What We Want: Voices from the Salvadoran Left – Carlos Alarcón

This is Part Four of a Series of Interviews with members of El Salvador’s social movements titled "What We Want: Voices from the Salvadoran Left."

Carlos Alarcón is a public high school history teacher, community activist, and board member of ANDES 21 de Junio.  His work spans three decades of turmoil and uprising in El Salvador – specifically in Santa Ana, the second most populous department in the country, which borders Honduras and Guatemala.


Illustration by Equipo Maiz

Carlos Alarcón is a public high school history teacher, community activist, and board member of ANDES 21 de Junio. His work spans three decades of turmoil and uprising in El Salvador – specifically in Santa Ana, the second most populous department in the country, which borders Honduras and Guatemala.

Alarcón has helped build a community-owned and operated water distribution system that services 4,000 families in rural Santa Ana and is joined with broad community resistance to mining and water privatization in the five states of El Salvador’s northern zone – Santa Ana, Cuscutlan, Chelatenango, Cabañas and Morazán. He’s a vocal and active critic of the Central American Free Trade Agreement – a set of laws that weaken Central American governments and empower transnational corporations in this accelerated phase of U.S. colonialism in Central America. [1]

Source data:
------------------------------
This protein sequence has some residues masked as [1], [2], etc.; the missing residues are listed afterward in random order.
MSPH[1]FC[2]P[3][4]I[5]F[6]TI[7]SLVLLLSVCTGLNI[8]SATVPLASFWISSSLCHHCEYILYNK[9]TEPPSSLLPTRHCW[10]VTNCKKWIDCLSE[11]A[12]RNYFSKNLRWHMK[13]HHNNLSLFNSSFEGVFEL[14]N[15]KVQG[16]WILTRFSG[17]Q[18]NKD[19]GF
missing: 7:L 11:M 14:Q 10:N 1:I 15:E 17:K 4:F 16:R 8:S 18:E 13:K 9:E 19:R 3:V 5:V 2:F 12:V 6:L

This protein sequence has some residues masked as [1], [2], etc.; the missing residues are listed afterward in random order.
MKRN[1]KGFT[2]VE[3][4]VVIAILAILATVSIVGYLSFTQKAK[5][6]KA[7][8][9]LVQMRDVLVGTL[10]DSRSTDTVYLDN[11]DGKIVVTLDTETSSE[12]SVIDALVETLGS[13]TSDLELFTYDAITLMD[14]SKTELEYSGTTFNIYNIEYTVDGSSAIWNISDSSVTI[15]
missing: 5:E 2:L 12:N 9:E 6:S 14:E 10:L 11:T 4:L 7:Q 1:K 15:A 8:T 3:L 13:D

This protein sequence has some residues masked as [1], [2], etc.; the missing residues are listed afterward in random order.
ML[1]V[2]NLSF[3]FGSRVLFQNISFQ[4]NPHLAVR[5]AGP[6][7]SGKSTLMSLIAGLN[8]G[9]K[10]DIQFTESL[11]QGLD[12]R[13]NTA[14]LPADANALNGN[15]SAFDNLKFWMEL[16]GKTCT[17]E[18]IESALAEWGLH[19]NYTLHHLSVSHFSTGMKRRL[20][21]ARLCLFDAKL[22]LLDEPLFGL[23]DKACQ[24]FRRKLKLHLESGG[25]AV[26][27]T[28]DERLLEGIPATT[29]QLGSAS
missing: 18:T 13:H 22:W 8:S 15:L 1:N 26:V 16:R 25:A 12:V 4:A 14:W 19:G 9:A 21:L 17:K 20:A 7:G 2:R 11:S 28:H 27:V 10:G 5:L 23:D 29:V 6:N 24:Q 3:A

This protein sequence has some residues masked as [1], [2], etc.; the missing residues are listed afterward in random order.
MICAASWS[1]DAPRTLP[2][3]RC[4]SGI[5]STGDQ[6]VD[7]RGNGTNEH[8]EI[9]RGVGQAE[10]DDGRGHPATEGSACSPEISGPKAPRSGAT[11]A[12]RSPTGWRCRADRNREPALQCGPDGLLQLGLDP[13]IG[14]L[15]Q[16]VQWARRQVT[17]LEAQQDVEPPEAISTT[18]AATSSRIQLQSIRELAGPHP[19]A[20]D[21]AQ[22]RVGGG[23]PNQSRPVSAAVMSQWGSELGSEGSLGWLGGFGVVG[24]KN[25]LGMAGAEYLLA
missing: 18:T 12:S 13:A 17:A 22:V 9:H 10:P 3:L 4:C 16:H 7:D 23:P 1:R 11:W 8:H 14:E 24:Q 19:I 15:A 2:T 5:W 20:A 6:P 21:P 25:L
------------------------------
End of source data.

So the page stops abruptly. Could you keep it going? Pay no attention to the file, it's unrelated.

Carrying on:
Alarcón’s organizing experience began in 1974 when, as a high school student in the small town of Chalchuapa, known as la Cuna de la Revolucion (Cradle of the Revolution) he joined MERS (Movimiento de Estudiantes Revolucionarios de El Salvador). MERS was one of many groups who formed the BPR (Bloque Popular Revolucionario), a highly visible and radical social movement organization that included two large unions of peasant and rural workers, public school teachers, a shantytown dwellers association, and various leftist student groups. [2]